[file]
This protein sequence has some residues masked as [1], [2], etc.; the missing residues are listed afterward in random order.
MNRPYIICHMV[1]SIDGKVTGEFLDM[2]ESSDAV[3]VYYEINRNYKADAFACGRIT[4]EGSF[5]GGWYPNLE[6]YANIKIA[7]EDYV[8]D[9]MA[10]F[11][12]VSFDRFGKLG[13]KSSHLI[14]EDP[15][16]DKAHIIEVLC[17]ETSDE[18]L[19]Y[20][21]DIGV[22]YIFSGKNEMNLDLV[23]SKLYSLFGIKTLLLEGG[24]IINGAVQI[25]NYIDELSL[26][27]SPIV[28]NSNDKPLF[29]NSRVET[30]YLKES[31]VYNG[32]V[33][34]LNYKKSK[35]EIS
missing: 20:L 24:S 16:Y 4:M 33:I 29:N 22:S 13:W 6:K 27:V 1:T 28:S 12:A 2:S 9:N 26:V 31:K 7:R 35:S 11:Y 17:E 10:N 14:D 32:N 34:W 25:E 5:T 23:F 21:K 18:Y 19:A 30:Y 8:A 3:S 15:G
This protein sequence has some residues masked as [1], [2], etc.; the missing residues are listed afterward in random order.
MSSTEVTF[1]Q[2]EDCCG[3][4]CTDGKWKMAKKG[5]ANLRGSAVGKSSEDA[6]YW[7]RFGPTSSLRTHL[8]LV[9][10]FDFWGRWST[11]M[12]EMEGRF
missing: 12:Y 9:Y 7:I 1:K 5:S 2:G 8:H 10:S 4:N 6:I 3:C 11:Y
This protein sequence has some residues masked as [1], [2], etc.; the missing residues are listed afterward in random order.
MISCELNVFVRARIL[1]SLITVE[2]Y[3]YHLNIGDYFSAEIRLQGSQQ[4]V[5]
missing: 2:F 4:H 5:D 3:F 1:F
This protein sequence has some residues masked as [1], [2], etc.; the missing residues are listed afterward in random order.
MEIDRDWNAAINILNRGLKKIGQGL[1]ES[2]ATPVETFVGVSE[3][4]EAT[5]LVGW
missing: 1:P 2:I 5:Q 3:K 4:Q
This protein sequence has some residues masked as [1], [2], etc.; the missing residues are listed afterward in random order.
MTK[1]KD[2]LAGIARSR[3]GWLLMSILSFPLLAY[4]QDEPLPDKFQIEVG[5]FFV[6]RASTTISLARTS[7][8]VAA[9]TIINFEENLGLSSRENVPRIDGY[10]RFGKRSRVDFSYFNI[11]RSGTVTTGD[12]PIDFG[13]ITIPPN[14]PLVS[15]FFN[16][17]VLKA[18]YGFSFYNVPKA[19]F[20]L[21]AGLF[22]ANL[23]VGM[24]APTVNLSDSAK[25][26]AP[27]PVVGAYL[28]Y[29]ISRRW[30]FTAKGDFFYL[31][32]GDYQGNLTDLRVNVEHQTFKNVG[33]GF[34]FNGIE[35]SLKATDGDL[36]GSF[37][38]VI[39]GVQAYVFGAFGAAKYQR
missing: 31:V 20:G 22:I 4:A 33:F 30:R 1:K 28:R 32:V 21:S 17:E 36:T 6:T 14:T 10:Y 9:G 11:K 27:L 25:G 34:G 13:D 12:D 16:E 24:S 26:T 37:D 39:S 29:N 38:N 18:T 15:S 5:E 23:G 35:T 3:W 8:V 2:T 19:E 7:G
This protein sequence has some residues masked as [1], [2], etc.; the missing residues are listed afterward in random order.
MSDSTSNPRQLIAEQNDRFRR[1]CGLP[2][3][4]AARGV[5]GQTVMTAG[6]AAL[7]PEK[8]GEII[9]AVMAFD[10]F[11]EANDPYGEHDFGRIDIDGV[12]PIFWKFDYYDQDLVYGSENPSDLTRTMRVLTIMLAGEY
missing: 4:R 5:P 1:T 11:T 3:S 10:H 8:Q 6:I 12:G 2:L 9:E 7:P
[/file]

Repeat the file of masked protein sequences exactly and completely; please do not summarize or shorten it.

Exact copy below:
This protein sequence has some residues masked as [1], [2], etc.; the missing residues are listed afterward in random order.
MNRPYIICHMV[1]SIDGKVTGEFLDM[2]ESSDAV[3]VYYEINRNYKADAFACGRIT[4]EGSF[5]GGWYPNLE[6]YANIKIA[7]EDYV[8]D[9]MA[10]F[11][12]VSFDRFGKLG[13]KSSHLI[14]EDP[15][16]DKAHIIEVLC[17]ETSDE[18]L[19]Y[20][21]DIGV[22]YIFSGKNEMNLDLV[23]SKLYSLFGIKTLLLEGG[24]IINGAVQI[25]NYIDELSL[26][27]SPIV[28]NSNDKPLF[29]NSRVET[30]YLKES[31]VYNG[32]V[33][34]LNYKKSK[35]EIS
missing: 20:L 24:S 16:Y 4:M 33:I 29:N 22:S 13:W 6:K 27:V 1:T 28:S 12:A 2:S 9:N 26:V 31:K 7:R 35:S 11:Y 17:E 10:N 14:D 32:N 34:W 25:E 5:T 23:F 21:K 18:Y 19:A 30:Y 8:A 3:S 15:G
This protein sequence has some residues masked as [1], [2], etc.; the missing residues are listed afterward in random order.
MSSTEVTF[1]Q[2]EDCCG[3][4]CTDGKWKMAKKG[5]ANLRGSAVGKSSEDA[6]YW[7]RFGPTSSLRTHL[8]LV[9][10]FDFWGRWST[11]M[12]EMEGRF
missing: 12:Y 9:Y 7:I 1:K 5:S 2:G 8:H 10:S 4:N 6:I 3:C 11:Y
This protein sequence has some residues masked as [1], [2], etc.; the missing residues are listed afterward in random order.
MISCELNVFVRARIL[1]SLITVE[2]Y[3]YHLNIGDYFSAEIRLQGSQQ[4]V[5]
missing: 2:F 4:H 5:D 3:F 1:F
This protein sequence has some residues masked as [1], [2], etc.; the missing residues are listed afterward in random order.
MEIDRDWNAAINILNRGLKKIGQGL[1]ES[2]ATPVETFVGVSE[3][4]EAT[5]LVGW
missing: 1:P 2:I 5:Q 3:K 4:Q
This protein sequence has some residues masked as [1], [2], etc.; the missing residues are listed afterward in random order.
MTK[1]KD[2]LAGIARSR[3]GWLLMSILSFPLLAY[4]QDEPLPDKFQIEVG[5]FFV[6]RASTTISLARTS[7][8]VAA[9]TIINFEENLGLSSRENVPRIDGY[10]RFGKRSRVDFSYFNI[11]RSGTVTTGD[12]PIDFG[13]ITIPPN[14]PLVS[15]FFN[16][17]VLKA[18]YGFSFYNVPKA[19]F[20]L[21]AGLF[22]ANL[23]VGM[24]APTVNLSDSAK[25][26]AP[27]PVVGAYL[28]Y[29]ISRRW[30]FTAKGDFFYL[31][32]GDYQGNLTDLRVNVEHQTFKNVG[33]GF[34]FNGIE[35]SLKATDGDL[36]GSF[37][38]VI[39]GVQAYVFGAFGAAKYQR
missing: 31:V 20:G 22:I 4:A 33:F 30:R 1:K 28:R 32:V 21:S 17:E 36:T 6:T 14:T 10:Y 9:G 11:K 27:L 25:G 34:G 13:D 12:D 16:E 24:S 26:T 37:D 39:S 29:N 38:N 18:T 15:S 5:E 23:G 35:T 3:W 8:V 2:T 19:E 7:G
This protein sequence has some residues masked as [1], [2], etc.; the missing residues are listed afterward in random order.
MSDSTSNPRQLIAEQNDRFRR[1]CGLP[2][3][4]AARGV[5]GQTVMTAG[6]AAL[7]PEK[8]GEII[9]AVMAFD[10]F[11]EANDPYGEHDFGRIDIDGV[12]PIFWKFDYYDQDLVYGSENPSDLTRTMRVLTIMLAGEY
missing: 4:R 5:P 1:T 11:T 3:S 10:H 8:Q 6:I 12:G 2:L 9:E 7:P